Seafood prices may rocket due to oil slick

Officials have announced a ban on fishing for at least 10 days in waters off Louisiana spanning to parts of the Florida panhandle as the oil slick from a leak spreads across the Gulf of Mexico.

Rough weather conditions are complicating crews’ efforts to contain the oil slick.

Seafood from the Gulf could become unavailable for months due to the calamitous environmental effects of the explosion and sinking of the Deepwater Horizon drilling platform last week off Louisiana.

The oil reached the state’s coast last Thursday night.

On Friday, Gov Bob Riley said people and businesses can be compensated financially for their incurred losses by BP, the company responsible for the drilling platform and accident, Atmore Advance reports.

Prices of shrimp, oyster and other types of seafood harvested in the Gulf may soon be shooting up.

Oysters from Louisiana makes up about one-third of the country’s total oyster output, and the Gulf of Mexico is a prime spawning region for fish, shrimp and crabs.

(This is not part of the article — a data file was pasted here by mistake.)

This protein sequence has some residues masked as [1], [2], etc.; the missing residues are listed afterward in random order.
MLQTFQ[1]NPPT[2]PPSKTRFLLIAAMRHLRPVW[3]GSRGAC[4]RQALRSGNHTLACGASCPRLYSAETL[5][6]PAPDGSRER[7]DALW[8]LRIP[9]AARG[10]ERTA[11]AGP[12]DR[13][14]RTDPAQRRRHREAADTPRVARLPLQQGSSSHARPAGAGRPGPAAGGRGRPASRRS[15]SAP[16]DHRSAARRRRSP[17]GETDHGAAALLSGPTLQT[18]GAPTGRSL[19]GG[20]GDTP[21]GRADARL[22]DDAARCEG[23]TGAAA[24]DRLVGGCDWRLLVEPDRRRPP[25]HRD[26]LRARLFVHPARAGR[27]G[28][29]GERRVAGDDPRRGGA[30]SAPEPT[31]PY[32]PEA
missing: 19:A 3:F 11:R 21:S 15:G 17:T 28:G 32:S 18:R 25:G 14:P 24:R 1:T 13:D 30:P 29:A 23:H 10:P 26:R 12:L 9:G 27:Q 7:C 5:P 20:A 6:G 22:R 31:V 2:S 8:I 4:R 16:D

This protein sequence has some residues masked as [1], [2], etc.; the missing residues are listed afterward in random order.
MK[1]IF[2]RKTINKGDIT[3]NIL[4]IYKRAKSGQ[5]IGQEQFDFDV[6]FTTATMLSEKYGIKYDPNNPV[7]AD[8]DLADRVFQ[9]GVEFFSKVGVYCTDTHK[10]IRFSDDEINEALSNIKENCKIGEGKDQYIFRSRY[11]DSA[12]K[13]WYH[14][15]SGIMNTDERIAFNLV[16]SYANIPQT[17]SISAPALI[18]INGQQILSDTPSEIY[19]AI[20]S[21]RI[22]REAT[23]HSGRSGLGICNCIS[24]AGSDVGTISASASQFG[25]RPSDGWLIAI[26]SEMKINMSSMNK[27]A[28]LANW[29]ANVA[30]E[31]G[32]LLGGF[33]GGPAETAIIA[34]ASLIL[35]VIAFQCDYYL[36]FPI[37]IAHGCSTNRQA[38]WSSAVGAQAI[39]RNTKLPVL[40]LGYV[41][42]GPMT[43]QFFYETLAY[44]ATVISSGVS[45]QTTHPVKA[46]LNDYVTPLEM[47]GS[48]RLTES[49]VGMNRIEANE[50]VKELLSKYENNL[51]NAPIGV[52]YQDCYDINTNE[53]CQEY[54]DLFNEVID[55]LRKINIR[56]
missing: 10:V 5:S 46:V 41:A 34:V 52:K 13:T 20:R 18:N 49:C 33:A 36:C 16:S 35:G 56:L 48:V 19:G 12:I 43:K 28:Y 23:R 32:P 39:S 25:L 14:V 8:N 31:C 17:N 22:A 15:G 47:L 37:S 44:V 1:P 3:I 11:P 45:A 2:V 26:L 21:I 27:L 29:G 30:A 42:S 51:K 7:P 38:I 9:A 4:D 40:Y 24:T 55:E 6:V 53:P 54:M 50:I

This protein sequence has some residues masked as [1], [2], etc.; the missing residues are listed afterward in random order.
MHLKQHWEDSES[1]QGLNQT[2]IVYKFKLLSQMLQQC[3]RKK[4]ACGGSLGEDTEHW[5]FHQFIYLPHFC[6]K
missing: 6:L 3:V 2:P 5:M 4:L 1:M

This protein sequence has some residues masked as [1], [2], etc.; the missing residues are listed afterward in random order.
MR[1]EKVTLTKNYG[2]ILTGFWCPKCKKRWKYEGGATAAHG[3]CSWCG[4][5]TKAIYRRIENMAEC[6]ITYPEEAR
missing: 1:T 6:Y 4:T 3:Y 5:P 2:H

“We have been getting our local oysters in containers from Mississippi and Louisiana suppliers,” said Joe Lewis, owner of East Brewton Seafood Market. “But we get our oysters in the shell from Appalachacola, but they are very expensive.”

“If things continue the way they are going, the prices will certainly go up,” he continued.

As many as 100 fishers are volunteering their vessels for the oil cleanup to take place in the coming weeks, according to Lewis.

“I may be able to get fish one more time,” said Lewis. “I get most of the seafood we sell here from Bayou LaBatre, and some fishers there have already stopped fishing to be able to use their boats in the clean-up.”

Local seafood markets like Family Seafood hundreds of miles away in places like South Norfolk, Virginia, could soon be feeling the impact of the fishing ban.

“We’ve already been told that shrimp and oyster prices will be going up,” said Ron Lucas of Chesapeake. “We are going to be relying more on local industry for the oysters.”

Fishers face a bleak situation in the Gulf.

“If this hits the shore, we’re ruined,” Lewis said. “If the problem isn’t contained and cleaned up, things are going to get tough. It looks rough right now.”

And if the oil gets into the Gulf Stream, it could potentially drift around Florida and up the country’s eastern coast, reports Wavy.

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